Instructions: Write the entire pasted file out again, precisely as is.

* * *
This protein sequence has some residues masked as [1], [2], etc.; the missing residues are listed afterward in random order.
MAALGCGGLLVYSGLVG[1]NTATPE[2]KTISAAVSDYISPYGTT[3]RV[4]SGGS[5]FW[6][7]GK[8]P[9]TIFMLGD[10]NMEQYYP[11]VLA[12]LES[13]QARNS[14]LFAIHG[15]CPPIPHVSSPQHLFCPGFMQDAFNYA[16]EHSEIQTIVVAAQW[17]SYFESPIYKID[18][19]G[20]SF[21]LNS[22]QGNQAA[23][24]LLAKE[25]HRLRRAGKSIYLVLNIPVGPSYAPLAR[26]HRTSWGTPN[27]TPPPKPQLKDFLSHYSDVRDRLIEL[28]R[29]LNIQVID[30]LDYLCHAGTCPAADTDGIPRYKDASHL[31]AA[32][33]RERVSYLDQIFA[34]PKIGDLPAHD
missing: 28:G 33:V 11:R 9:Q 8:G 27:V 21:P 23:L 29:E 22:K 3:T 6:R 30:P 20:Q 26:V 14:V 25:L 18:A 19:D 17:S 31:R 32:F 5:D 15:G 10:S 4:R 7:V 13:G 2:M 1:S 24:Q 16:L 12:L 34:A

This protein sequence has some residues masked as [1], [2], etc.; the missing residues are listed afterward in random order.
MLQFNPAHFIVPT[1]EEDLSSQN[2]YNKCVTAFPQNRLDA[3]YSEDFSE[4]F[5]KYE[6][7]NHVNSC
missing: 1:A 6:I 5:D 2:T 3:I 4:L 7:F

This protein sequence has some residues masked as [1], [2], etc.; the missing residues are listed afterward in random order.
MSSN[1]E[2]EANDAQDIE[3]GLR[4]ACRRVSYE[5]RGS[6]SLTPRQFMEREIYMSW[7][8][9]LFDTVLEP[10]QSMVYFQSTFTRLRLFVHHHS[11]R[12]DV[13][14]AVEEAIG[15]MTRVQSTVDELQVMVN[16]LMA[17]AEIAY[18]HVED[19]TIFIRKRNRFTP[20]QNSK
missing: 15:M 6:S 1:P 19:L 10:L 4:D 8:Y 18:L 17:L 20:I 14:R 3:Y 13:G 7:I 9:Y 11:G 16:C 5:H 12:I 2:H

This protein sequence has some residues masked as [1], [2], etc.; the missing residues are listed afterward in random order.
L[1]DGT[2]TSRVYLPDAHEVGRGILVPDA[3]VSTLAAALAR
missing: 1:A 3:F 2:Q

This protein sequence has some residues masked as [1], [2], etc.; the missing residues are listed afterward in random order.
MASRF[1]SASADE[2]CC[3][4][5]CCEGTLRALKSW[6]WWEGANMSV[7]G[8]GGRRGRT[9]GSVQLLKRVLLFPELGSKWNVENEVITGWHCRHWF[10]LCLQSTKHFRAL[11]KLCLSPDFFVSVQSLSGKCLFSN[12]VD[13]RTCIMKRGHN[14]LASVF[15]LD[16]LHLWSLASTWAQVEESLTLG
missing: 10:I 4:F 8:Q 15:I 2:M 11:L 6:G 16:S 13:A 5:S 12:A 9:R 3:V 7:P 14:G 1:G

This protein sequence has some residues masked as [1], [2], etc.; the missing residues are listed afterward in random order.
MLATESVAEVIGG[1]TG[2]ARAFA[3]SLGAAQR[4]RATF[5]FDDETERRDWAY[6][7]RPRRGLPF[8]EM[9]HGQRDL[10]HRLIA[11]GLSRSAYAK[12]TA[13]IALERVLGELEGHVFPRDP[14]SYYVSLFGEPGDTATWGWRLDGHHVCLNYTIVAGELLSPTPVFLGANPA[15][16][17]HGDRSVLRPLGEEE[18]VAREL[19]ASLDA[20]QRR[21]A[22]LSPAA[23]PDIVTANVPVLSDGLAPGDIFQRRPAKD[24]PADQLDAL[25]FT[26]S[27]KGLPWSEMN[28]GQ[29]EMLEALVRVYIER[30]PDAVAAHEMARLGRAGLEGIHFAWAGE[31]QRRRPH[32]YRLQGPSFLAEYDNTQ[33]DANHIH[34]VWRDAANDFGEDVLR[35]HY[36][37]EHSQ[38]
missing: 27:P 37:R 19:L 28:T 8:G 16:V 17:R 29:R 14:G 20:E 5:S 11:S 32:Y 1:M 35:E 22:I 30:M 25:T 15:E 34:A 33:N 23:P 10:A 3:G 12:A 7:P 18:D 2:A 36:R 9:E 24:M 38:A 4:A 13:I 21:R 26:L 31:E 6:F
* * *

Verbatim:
This protein sequence has some residues masked as [1], [2], etc.; the missing residues are listed afterward in random order.
MAALGCGGLLVYSGLVG[1]NTATPE[2]KTISAAVSDYISPYGTT[3]RV[4]SGGS[5]FW[6][7]GK[8]P[9]TIFMLGD[10]NMEQYYP[11]VLA[12]LES[13]QARNS[14]LFAIHG[15]CPPIPHVSSPQHLFCPGFMQDAFNYA[16]EHSEIQTIVVAAQW[17]SYFESPIYKID[18][19]G[20]SF[21]LNS[22]QGNQAA[23][24]LLAKE[25]HRLRRAGKSIYLVLNIPVGPSYAPLAR[26]HRTSWGTPN[27]TPPPKPQLKDFLSHYSDVRDRLIEL[28]R[29]LNIQVID[30]LDYLCHAGTCPAADTDGIPRYKDASHL[31]AA[32][33]RERVSYLDQIFA[34]PKIGDLPAHD
missing: 28:G 33:V 11:R 9:Q 8:G 27:V 21:P 23:L 29:E 22:K 3:T 6:R 30:P 20:Q 26:V 14:V 25:L 18:A 19:D 17:S 31:R 32:F 5:D 15:G 10:S 4:R 7:V 13:G 2:M 1:S 24:Q 16:L 12:L 34:A

This protein sequence has some residues masked as [1], [2], etc.; the missing residues are listed afterward in random order.
MLQFNPAHFIVPT[1]EEDLSSQN[2]YNKCVTAFPQNRLDA[3]YSEDFSE[4]F[5]KYE[6][7]NHVNSC
missing: 1:A 6:I 5:D 2:T 3:I 4:L 7:F

This protein sequence has some residues masked as [1], [2], etc.; the missing residues are listed afterward in random order.
MSSN[1]E[2]EANDAQDIE[3]GLR[4]ACRRVSYE[5]RGS[6]SLTPRQFMEREIYMSW[7][8][9]LFDTVLEP[10]QSMVYFQSTFTRLRLFVHHHS[11]R[12]DV[13][14]AVEEAIG[15]MTRVQSTVDELQVMVN[16]LMA[17]AEIAY[18]HVED[19]TIFIRKRNRFTP[20]QNSK
missing: 15:M 6:S 1:P 19:L 10:L 4:D 8:Y 18:L 17:L 20:I 14:R 3:Y 13:G 7:I 9:Y 11:G 16:C 5:H 12:I 2:H

This protein sequence has some residues masked as [1], [2], etc.; the missing residues are listed afterward in random order.
L[1]DGT[2]TSRVYLPDAHEVGRGILVPDA[3]VSTLAAALAR
missing: 1:A 3:F 2:Q

This protein sequence has some residues masked as [1], [2], etc.; the missing residues are listed afterward in random order.
MASRF[1]SASADE[2]CC[3][4][5]CCEGTLRALKSW[6]WWEGANMSV[7]G[8]GGRRGRT[9]GSVQLLKRVLLFPELGSKWNVENEVITGWHCRHWF[10]LCLQSTKHFRAL[11]KLCLSPDFFVSVQSLSGKCLFSN[12]VD[13]RTCIMKRGHN[14]LASVF[15]LD[16]LHLWSLASTWAQVEESLTLG
missing: 10:I 4:F 8:Q 15:I 2:M 11:L 6:G 16:S 13:A 5:S 12:A 9:R 3:V 7:P 14:G 1:G

This protein sequence has some residues masked as [1], [2], etc.; the missing residues are listed afterward in random order.
MLATESVAEVIGG[1]TG[2]ARAFA[3]SLGAAQR[4]RATF[5]FDDETERRDWAY[6][7]RPRRGLPF[8]EM[9]HGQRDL[10]HRLIA[11]GLSRSAYAK[12]TA[13]IALERVLGELEGHVFPRDP[14]SYYVSLFGEPGDTATWGWRLDGHHVCLNYTIVAGELLSPTPVFLGANPA[15][16][17]HGDRSVLRPLGEEE[18]VAREL[19]ASLDA[20]QRR[21]A[22]LSPAA[23]PDIVTANVPVLSDGLAPGDIFQRRPAKD[24]PADQLDAL[25]FT[26]S[27]KGLPWSEMN[28]GQ[29]EMLEALVRVYIER[30]PDAVAAHEMARLGRAGLEGIHFAWAGE[31]QRRRPH[32]YRLQGPSFLAEYDNTQ[33]DANHIH[34]VWRDAANDFGEDVLR[35]HY[36][37]EHSQ[38]
missing: 27:P 37:R 19:L 28:T 8:G 16:V 17:R 29:R 14:G 20:E 5:S 11:S 32:Y 1:M 35:E 22:I 30:M 25:T 15:E 34:A 33:N 23:P 10:A 3:G 12:A 7:P 18:D 2:A 36:R 9:E 24:M 38:A 4:A 13:I 21:R 26:L 31:E 6:F